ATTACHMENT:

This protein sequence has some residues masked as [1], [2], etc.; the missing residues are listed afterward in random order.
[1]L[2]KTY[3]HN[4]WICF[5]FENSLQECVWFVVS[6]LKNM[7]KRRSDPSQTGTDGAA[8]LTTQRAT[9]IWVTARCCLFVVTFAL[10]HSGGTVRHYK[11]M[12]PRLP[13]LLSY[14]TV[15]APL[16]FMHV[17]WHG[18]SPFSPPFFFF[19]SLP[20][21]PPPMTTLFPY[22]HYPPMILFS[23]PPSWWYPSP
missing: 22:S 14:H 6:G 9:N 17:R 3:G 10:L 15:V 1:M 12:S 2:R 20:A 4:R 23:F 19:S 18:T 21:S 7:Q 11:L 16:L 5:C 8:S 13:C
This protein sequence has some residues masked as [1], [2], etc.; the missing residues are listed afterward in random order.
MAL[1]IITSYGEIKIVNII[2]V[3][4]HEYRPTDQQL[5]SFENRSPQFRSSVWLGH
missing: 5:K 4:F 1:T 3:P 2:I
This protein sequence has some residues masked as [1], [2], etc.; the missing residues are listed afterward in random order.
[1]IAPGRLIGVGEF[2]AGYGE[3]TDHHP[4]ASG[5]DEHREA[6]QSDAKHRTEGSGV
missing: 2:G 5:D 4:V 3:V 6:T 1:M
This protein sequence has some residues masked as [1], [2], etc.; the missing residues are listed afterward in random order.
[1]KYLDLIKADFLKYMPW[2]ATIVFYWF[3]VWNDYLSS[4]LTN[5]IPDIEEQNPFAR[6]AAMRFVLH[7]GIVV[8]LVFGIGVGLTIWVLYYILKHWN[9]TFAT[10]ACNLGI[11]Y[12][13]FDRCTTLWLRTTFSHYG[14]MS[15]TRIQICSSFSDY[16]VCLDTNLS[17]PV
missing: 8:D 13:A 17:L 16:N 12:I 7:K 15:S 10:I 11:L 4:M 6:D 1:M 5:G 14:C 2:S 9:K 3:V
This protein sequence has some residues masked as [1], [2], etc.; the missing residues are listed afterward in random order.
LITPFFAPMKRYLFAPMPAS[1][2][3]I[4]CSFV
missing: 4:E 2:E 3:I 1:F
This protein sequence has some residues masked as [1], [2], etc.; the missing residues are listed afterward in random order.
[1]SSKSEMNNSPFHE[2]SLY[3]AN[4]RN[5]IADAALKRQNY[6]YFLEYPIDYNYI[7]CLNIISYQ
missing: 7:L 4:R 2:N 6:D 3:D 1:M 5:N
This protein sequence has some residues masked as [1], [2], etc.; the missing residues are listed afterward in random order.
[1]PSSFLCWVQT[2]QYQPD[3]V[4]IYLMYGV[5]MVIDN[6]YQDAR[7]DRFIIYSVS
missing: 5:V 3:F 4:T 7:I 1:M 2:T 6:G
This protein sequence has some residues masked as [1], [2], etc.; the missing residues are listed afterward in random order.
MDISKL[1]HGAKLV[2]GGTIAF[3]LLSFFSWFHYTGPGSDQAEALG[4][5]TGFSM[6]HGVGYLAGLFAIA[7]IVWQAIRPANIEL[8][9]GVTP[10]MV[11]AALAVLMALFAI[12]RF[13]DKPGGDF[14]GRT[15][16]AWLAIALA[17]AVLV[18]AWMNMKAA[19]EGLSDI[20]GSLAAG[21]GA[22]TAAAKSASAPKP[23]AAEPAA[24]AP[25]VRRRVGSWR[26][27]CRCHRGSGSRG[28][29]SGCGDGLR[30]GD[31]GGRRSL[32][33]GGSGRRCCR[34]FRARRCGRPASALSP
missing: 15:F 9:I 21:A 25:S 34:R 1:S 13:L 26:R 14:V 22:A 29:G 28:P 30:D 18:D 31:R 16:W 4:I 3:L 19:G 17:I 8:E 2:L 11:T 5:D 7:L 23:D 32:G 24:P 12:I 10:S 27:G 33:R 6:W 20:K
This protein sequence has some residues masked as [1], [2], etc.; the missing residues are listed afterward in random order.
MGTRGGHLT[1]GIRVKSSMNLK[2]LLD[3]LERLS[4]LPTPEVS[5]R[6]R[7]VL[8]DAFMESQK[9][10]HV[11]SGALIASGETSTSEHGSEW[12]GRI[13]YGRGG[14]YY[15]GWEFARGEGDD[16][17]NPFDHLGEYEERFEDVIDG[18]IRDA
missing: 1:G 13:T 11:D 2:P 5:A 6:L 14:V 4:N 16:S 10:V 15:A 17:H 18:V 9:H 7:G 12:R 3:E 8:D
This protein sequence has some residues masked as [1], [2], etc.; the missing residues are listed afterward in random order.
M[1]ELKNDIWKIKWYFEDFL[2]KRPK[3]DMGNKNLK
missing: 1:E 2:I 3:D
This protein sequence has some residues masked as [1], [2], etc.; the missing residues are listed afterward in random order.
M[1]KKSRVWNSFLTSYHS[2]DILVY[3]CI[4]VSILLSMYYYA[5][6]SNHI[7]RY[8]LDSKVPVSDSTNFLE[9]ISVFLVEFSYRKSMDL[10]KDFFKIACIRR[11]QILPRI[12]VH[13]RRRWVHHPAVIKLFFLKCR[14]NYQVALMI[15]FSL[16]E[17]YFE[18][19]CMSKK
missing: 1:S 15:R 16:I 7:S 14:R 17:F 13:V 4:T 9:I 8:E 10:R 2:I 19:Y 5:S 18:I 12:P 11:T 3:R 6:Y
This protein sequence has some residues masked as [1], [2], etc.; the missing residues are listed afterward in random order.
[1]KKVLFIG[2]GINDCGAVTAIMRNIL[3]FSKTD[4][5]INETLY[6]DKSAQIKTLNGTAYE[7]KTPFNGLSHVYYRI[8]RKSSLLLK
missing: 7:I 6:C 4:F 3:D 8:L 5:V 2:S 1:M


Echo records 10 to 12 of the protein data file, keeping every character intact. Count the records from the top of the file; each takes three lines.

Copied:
This protein sequence has some residues masked as [1], [2], etc.; the missing residues are listed afterward in random order.
M[1]ELKNDIWKIKWYFEDFL[2]KRPK[3]DMGNKNLK
missing: 1:E 2:I 3:D
This protein sequence has some residues masked as [1], [2], etc.; the missing residues are listed afterward in random order.
M[1]KKSRVWNSFLTSYHS[2]DILVY[3]CI[4]VSILLSMYYYA[5][6]SNHI[7]RY[8]LDSKVPVSDSTNFLE[9]ISVFLVEFSYRKSMDL[10]KDFFKIACIRR[11]QILPRI[12]VH[13]RRRWVHHPAVIKLFFLKCR[14]NYQVALMI[15]FSL[16]E[17]YFE[18][19]CMSKK
missing: 1:S 15:R 16:I 7:S 14:R 17:F 13:V 4:T 9:I 8:E 10:R 2:I 19:Y 5:S 18:I 12:P 11:T 3:R 6:Y
This protein sequence has some residues masked as [1], [2], etc.; the missing residues are listed afterward in random order.
[1]KKVLFIG[2]GINDCGAVTAIMRNIL[3]FSKTD[4][5]INETLY[6]DKSAQIKTLNGTAYE[7]KTPFNGLSHVYYRI[8]RKSSLLLK
missing: 7:I 6:C 4:F 3:D 8:L 5:V 2:S 1:M